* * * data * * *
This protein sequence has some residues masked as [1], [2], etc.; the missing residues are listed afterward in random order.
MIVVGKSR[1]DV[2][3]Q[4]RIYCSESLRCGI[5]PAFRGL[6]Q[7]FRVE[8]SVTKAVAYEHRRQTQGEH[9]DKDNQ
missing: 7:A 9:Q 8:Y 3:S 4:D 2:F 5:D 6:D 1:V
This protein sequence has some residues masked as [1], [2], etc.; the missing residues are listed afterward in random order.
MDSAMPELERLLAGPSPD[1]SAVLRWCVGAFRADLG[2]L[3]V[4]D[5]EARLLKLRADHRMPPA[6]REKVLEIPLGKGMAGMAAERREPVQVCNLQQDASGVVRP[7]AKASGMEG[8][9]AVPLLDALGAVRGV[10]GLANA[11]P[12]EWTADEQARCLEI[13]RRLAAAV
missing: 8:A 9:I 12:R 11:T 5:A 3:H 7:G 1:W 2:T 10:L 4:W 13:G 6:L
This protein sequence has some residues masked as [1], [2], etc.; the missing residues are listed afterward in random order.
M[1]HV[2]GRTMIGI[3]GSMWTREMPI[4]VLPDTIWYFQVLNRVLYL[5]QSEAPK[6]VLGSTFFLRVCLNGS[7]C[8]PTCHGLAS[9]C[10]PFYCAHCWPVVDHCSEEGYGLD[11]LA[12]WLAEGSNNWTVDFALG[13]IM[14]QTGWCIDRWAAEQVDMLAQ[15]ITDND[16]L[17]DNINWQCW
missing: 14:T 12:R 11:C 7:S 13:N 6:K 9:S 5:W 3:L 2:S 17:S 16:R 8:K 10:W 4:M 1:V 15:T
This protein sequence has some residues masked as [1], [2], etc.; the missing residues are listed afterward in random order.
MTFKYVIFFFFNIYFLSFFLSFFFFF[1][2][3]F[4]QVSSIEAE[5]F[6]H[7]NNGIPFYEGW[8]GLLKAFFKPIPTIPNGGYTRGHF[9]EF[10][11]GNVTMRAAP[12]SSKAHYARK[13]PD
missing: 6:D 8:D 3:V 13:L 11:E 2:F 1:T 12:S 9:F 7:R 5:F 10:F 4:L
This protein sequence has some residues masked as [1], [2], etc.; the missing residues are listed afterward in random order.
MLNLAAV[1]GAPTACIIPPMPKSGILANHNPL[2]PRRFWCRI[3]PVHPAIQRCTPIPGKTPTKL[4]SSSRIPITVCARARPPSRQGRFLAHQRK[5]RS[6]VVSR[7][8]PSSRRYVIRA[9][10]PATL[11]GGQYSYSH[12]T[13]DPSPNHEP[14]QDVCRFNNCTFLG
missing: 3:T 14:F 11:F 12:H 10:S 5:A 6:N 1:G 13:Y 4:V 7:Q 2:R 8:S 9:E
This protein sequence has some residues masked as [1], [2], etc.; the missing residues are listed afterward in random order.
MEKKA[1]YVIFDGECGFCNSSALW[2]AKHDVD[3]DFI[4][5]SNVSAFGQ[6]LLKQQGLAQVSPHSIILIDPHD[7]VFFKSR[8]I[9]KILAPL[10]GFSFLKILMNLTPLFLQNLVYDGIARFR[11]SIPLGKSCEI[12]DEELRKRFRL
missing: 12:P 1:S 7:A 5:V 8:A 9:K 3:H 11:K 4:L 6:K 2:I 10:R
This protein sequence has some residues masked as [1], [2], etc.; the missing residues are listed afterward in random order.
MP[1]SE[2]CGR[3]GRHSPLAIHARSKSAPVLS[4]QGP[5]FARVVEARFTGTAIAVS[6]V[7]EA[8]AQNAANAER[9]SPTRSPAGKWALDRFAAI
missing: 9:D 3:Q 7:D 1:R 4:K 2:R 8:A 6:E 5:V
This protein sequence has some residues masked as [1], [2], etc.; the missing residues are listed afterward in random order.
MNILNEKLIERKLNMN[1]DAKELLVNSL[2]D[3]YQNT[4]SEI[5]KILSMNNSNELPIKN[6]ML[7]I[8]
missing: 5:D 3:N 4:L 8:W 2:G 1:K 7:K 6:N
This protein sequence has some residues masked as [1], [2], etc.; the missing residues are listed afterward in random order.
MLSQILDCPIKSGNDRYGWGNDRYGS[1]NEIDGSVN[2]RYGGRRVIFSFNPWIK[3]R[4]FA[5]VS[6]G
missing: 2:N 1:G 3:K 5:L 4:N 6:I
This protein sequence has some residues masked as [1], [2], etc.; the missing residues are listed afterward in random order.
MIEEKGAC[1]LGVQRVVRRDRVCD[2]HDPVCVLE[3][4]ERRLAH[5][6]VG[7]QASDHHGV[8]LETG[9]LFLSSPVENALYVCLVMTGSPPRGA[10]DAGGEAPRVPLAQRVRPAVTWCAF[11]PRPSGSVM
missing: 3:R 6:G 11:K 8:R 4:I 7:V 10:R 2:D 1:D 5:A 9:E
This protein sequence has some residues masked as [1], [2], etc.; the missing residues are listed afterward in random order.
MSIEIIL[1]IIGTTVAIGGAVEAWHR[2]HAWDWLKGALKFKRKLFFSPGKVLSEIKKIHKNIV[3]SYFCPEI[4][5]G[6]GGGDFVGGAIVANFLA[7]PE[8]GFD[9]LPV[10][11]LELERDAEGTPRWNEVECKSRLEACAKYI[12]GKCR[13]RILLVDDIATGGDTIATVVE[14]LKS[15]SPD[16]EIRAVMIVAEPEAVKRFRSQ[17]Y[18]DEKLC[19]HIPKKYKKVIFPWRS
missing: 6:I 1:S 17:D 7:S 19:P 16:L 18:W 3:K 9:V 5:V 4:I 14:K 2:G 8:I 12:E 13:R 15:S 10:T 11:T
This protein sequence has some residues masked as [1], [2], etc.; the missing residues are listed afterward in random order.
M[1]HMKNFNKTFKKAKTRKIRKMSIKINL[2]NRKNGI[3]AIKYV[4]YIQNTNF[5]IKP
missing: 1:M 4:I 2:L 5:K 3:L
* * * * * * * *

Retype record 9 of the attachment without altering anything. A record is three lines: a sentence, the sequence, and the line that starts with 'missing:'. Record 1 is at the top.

This protein sequence has some residues masked as [1], [2], etc.; the missing residues are listed afterward in random order.
MLSQILDCPIKSGNDRYGWGNDRYGS[1]NEIDGSVN[2]RYGGRRVIFSFNPWIK[3]R[4]FA[5]VS[6]G
missing: 2:N 1:G 3:K 5:L 4:N 6:I